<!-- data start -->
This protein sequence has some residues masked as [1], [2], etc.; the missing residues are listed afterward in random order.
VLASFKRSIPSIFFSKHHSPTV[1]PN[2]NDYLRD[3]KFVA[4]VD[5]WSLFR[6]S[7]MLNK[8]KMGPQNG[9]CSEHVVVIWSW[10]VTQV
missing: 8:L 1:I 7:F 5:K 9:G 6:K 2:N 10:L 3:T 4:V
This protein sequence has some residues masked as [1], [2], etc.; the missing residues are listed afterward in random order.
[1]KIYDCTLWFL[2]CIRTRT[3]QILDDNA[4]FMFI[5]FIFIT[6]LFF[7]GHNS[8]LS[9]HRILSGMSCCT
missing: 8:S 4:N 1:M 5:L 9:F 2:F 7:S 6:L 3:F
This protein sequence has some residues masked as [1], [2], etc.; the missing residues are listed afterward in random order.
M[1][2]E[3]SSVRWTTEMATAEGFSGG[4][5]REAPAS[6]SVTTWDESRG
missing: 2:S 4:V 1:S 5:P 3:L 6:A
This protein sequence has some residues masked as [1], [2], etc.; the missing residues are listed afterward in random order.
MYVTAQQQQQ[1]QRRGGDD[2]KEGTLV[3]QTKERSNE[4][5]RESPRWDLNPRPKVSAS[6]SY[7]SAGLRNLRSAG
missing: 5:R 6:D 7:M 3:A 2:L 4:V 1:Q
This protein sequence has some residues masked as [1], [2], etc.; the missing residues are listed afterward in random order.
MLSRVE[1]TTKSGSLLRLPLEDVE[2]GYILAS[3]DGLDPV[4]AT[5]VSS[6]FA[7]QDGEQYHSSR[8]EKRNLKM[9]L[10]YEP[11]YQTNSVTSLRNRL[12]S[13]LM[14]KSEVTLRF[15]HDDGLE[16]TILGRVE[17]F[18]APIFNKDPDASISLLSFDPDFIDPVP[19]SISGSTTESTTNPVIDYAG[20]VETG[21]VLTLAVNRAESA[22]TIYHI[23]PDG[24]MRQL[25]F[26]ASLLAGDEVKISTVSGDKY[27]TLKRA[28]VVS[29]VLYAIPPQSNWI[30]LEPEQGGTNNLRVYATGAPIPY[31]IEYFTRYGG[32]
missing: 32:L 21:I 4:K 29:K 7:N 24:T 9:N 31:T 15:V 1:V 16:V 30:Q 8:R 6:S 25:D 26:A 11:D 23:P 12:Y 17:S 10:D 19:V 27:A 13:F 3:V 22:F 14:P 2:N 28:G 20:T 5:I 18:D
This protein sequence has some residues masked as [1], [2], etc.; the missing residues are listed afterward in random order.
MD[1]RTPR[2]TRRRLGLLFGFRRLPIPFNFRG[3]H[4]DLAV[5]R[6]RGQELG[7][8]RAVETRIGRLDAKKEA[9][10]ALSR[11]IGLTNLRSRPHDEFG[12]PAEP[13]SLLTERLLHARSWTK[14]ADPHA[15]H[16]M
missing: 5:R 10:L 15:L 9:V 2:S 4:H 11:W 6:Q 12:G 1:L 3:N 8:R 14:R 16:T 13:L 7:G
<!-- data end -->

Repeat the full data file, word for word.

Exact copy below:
This protein sequence has some residues masked as [1], [2], etc.; the missing residues are listed afterward in random order.
VLASFKRSIPSIFFSKHHSPTV[1]PN[2]NDYLRD[3]KFVA[4]VD[5]WSLFR[6]S[7]MLNK[8]KMGPQNG[9]CSEHVVVIWSW[10]VTQV
missing: 8:L 1:I 7:F 5:K 9:G 6:K 2:N 10:L 3:T 4:V
This protein sequence has some residues masked as [1], [2], etc.; the missing residues are listed afterward in random order.
[1]KIYDCTLWFL[2]CIRTRT[3]QILDDNA[4]FMFI[5]FIFIT[6]LFF[7]GHNS[8]LS[9]HRILSGMSCCT
missing: 8:S 4:N 1:M 5:L 9:F 2:F 7:S 6:L 3:F
This protein sequence has some residues masked as [1], [2], etc.; the missing residues are listed afterward in random order.
M[1][2]E[3]SSVRWTTEMATAEGFSGG[4][5]REAPAS[6]SVTTWDESRG
missing: 2:S 4:V 1:S 5:P 3:L 6:A
This protein sequence has some residues masked as [1], [2], etc.; the missing residues are listed afterward in random order.
MYVTAQQQQQ[1]QRRGGDD[2]KEGTLV[3]QTKERSNE[4][5]RESPRWDLNPRPKVSAS[6]SY[7]SAGLRNLRSAG
missing: 5:R 6:D 7:M 3:A 2:L 4:V 1:Q
This protein sequence has some residues masked as [1], [2], etc.; the missing residues are listed afterward in random order.
MLSRVE[1]TTKSGSLLRLPLEDVE[2]GYILAS[3]DGLDPV[4]AT[5]VSS[6]FA[7]QDGEQYHSSR[8]EKRNLKM[9]L[10]YEP[11]YQTNSVTSLRNRL[12]S[13]LM[14]KSEVTLRF[15]HDDGLE[16]TILGRVE[17]F[18]APIFNKDPDASISLLSFDPDFIDPVP[19]SISGSTTESTTNPVIDYAG[20]VETG[21]VLTLAVNRAESA[22]TIYHI[23]PDG[24]MRQL[25]F[26]ASLLAGDEVKISTVSGDKY[27]TLKRA[28]VVS[29]VLYAIPPQSNWI[30]LEPEQGGTNNLRVYATGAPIPY[31]IEYFTRYGG[32]
missing: 32:L 21:I 4:K 29:K 7:N 24:T 9:N 31:T 15:V 1:V 16:V 30:Q 8:R 6:S 25:D 26:A 11:D 23:P 12:Y 17:S 10:D 19:V 27:A 13:F 3:V 22:F 14:P 2:N 28:G 20:T 5:I 18:D
This protein sequence has some residues masked as [1], [2], etc.; the missing residues are listed afterward in random order.
MD[1]RTPR[2]TRRRLGLLFGFRRLPIPFNFRG[3]H[4]DLAV[5]R[6]RGQELG[7][8]RAVETRIGRLDAKKEA[9][10]ALSR[11]IGLTNLRSRPHDEFG[12]PAEP[13]SLLTERLLHARSWTK[14]ADPHA[15]H[16]M
missing: 5:R 10:L 15:L 9:V 2:S 4:H 11:W 6:Q 12:G 1:L 3:N 8:R 14:R 16:T 13:L 7:G